At the core of Mr. Laurent’s points is the measurable fact that people are more productive at the office. Everything I noted above regarding amenitizing the workplace works favorably to mitigate meeting fatigue and, in many ways, supports better, more productive meetings by shaping the environment around them.
The counterargument to the full return to the office is the notion that “the genie is out of the bottle,” and in fact, millions of people around the world did thrive in a work-from-home environment. Are the positives from this forced experiment a long-term good result? That remains to be seen.
In a very provocative article written before the pandemic, Srinivas Rao explores “Why It’s Time To Get Rid Of The 8-Hour Workday.”
Prefacing my thoughts on that article, keep in mind, about 90 percent of the workplace design that BOKA Powell has completed over our 45-year history is for the knowledge worker — work that is not assembly line-based.
More recently, there has been a trend to design for the creative types, spaces that invigorate the creative class, but even that has a gray area when trying to separate the two. Mr. Rao says:
“If you observe the working habits of artists or people who do creative work for a living, they are much better at managing their time and attention than knowledge workers. Their survival depends on it. If they aren’t producing, they aren’t eating.”
There is some truth to that, but I would argue that the same is true for widget makers, which takes us back to the assembly line — which cannot be done remotely. Workers must be present to build cars, generators, air conditioners, and the like.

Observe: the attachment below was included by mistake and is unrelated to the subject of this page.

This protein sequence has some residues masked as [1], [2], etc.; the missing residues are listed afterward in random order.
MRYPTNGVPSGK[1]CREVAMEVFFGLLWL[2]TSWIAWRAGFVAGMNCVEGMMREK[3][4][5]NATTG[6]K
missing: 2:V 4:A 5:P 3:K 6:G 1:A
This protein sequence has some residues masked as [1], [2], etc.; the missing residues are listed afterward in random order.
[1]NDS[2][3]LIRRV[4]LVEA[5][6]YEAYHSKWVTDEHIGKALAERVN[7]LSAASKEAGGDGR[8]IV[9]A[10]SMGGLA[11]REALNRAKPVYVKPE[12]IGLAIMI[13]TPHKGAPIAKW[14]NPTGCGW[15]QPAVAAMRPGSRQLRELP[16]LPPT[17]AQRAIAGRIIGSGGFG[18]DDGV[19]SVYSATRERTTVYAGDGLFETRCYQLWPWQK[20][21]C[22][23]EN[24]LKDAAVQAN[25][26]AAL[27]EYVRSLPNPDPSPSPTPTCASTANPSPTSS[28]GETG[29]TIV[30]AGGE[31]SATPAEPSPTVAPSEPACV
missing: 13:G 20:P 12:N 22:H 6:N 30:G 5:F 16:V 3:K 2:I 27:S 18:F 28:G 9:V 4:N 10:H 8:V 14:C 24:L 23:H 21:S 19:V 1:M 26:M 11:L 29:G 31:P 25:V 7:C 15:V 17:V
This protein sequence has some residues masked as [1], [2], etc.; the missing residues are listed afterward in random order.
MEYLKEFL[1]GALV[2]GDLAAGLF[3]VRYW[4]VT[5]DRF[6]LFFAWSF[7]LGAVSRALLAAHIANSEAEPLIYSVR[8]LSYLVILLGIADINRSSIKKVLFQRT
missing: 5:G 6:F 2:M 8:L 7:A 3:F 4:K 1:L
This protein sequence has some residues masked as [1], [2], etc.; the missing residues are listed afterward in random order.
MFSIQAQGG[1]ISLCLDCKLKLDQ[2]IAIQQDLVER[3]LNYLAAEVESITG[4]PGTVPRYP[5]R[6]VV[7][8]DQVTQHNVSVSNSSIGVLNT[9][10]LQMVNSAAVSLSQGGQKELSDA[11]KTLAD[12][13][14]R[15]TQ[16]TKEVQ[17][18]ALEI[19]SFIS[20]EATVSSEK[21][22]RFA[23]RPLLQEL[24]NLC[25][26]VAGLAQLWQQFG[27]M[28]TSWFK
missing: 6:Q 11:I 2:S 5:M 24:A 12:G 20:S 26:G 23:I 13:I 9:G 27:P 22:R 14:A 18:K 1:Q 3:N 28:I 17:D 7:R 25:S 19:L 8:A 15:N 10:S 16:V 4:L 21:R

The article provides ten reasons the eight-hour workday is broken and provides tips for each to mitigate the mess it can create. Now, nearly two years after that article was published, the correlation clearly supports remote working — the freedom to find the best way to produce, unleashed from the office or cubicle.
For this model to work in its extreme, the two most important factors are: communication and trust. I alluded to the former earlier with the insane number of meetings held online in 2020, and that will continue to evolve for the better. But what remains to be seen is whether corporate America — or the leaders of corporations around the globe — will build enough trust in their business platforms to allow work to be done largely remote?
So, five years from now, our workplace trends presentation might still be called “People Are Doing Everything Everywhere” — and that is okay.
It turns out defining workplace was right there in front of our noses.
The elements that support this claim are ever-evolving, and I still submit that the single greatest effect on how we work will be the technological revolution that is still in its infancy. While guiding and mentoring our staff to make smart decisions about how they get their work done is key; equally, key is allowing people the latitude to define the best way for them personally to get their work done and provide an environment that supports these complexities.
There will never be a one-size-fits-all – read: functionality – solution to the workplace, and frankly, the built environment will be better for it.